What can go wrong in conveyancing?

by PropertyBlawg on February 26, 2016

  • Sumo

This new contribution is based on conveyancing legal practice in the UK including warnings on what could go wrong.

Conveyancing is the legal process of transferring property from one owner to another. It sounds simple, but there are many things that can crop up along the way that can extend or totally disrupt the process- as with any legal transaction.

Problems can occur on both sides of the sale, I.E. selling a property, and buying a property. We hope that you won’t need it, but here are some of the most common problems that may occur, and what to do when you face them. Hint; most of the solutions involve property solicitors or Conveyancing solicitors.

Problems when selling a property

First of all, we’ll look at some of the things that may hinder you whilst in the process of selling a property.

  • The purchaser does not pay the deposit on time
    If this occurs, the first port of call is your real estate agent. They’ll likely be able to chase up on the situation, but if not, your conveyance or solicitor may need to come up with a solution- most likely charging interest on the unpaid deposit.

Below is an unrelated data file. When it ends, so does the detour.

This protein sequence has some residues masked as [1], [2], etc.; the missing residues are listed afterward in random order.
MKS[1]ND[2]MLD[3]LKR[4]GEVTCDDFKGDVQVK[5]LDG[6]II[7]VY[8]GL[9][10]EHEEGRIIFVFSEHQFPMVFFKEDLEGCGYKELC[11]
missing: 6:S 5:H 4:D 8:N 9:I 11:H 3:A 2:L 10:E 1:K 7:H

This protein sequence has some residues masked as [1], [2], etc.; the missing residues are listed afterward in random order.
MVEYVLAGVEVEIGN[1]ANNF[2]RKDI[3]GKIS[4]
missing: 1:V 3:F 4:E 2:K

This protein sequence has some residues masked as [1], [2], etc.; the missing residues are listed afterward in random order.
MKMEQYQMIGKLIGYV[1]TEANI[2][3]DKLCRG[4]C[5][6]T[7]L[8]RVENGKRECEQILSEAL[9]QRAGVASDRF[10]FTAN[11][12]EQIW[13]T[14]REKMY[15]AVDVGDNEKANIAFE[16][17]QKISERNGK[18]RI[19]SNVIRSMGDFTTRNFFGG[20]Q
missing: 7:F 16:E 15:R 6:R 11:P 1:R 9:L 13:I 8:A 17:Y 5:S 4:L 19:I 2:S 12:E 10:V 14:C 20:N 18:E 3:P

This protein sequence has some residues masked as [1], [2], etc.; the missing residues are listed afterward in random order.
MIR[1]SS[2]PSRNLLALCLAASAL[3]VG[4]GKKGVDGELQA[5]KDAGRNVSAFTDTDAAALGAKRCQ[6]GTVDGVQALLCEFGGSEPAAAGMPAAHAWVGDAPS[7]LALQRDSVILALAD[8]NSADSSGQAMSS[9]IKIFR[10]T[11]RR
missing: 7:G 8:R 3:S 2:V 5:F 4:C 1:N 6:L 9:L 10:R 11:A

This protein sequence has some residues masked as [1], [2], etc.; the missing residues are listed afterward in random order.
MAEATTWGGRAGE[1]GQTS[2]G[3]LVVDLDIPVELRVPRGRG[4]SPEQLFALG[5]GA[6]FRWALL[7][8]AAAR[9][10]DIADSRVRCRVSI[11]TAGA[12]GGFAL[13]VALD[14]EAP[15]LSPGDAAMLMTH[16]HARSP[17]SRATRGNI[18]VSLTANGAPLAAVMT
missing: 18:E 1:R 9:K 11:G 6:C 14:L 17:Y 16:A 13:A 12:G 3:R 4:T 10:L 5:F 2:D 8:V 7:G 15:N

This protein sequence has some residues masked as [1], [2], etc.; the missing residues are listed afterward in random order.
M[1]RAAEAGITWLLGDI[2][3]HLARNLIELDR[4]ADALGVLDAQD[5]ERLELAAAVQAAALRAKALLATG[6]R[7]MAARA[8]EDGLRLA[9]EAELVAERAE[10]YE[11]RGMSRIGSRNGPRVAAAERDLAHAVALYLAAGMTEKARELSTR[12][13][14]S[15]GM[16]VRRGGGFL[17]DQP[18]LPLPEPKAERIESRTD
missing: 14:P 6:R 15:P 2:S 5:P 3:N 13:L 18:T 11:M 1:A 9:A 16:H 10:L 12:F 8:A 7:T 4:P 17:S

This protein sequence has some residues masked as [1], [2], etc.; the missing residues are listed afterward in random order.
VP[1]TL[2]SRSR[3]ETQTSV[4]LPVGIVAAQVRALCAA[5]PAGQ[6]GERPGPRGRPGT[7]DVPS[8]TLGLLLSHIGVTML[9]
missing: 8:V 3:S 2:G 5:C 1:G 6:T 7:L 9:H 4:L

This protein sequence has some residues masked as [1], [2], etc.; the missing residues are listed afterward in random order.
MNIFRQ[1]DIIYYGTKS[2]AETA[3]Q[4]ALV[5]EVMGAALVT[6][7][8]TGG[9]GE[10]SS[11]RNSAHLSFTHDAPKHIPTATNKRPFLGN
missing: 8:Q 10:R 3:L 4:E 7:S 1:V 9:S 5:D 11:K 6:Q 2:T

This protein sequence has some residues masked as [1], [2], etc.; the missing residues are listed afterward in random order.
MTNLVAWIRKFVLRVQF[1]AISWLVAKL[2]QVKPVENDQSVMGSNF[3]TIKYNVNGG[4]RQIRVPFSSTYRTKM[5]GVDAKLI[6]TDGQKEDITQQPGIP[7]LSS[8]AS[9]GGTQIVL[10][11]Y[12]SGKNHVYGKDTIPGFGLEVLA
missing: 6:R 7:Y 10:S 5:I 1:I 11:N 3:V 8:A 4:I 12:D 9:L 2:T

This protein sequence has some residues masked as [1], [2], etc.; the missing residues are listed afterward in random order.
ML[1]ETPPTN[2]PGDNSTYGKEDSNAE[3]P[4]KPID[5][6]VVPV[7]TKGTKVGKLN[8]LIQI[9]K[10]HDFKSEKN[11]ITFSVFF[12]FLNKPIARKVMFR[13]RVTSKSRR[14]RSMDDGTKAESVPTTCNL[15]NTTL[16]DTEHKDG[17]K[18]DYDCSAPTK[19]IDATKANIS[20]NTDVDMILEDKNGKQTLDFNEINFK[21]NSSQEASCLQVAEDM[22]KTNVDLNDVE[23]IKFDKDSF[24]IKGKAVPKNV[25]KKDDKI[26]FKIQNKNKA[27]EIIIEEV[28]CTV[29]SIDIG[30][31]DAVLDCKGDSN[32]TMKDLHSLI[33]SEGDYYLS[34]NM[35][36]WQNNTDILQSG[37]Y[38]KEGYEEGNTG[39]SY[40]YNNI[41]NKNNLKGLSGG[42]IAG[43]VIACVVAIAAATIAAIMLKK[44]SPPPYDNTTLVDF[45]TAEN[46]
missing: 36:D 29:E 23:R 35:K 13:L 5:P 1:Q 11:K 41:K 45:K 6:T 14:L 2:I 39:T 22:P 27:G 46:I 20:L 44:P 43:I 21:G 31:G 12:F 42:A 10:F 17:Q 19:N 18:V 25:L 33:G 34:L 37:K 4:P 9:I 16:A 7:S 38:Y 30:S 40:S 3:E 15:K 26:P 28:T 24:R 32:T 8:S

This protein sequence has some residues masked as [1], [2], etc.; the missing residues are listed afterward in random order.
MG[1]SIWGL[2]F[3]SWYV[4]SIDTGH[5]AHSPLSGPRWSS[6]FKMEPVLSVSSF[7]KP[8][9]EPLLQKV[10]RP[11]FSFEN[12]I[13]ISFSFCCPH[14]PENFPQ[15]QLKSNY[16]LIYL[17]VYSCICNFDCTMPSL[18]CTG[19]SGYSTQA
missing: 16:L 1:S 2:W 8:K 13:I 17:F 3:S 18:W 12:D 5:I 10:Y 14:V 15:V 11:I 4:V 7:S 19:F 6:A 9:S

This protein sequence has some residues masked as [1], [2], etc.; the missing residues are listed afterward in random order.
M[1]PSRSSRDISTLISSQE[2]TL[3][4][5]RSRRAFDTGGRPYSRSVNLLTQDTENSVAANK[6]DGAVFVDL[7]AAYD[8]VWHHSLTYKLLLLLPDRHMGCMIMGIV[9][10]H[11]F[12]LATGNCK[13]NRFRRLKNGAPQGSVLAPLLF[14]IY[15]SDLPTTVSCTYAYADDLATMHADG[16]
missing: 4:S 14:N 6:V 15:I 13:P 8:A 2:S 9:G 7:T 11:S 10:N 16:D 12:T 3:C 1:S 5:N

• Your bank isn’t able to settle on time
    A majority of sellers have a mortgage which will need to be discharged. The process to do so can be extensive, and it’s possible that the arrangements which must be made between the bank and the conveyance could be delayed due to the bank not being ready. There are several reasons this could happen, including the appropriate department not receiving all of the documents they need for other banking departments.
  • The purchaser isn’t ready to settle on time
    If you haven’t already guessed, the bank plays an important role in the settlement process. If the bank comes across a delay in the mortgage documents, the purchaser won’t be ready yet either. If this does occur, it’s up to the conveyance or solicitor to inform you of your rights. Much like a delay with the deposit, you may be able to charge interest.
  • The purchaser refuses to settle
    To prevent this from occurring, ensure that any possible flaws in the property are discussed with your real estate agent when you are first considering selling the property.

    If the purchaser notices any faults which they didn’t spot during their first look at the property, there’s a possibility that they might refuse to settle unless the issues are dealt with. If this occurs, you’ll need to enlist the help of your conveyancing solicitor- they will have the experience needed to know how to handle this sort of situation.

So, what about the problems that can occur when buying a property?

  • You cannot obtain finance
    The majority of the time, buyers will not be able to make a purchase as large as a house without some form of financing.

    Sometimes, the buyer will sign a Contract of Sale, with the agreement that the sale is subject to finance by a certain date. This doesn’t mean that the bank or lender will be able to give the buyer the approval they need by the same date.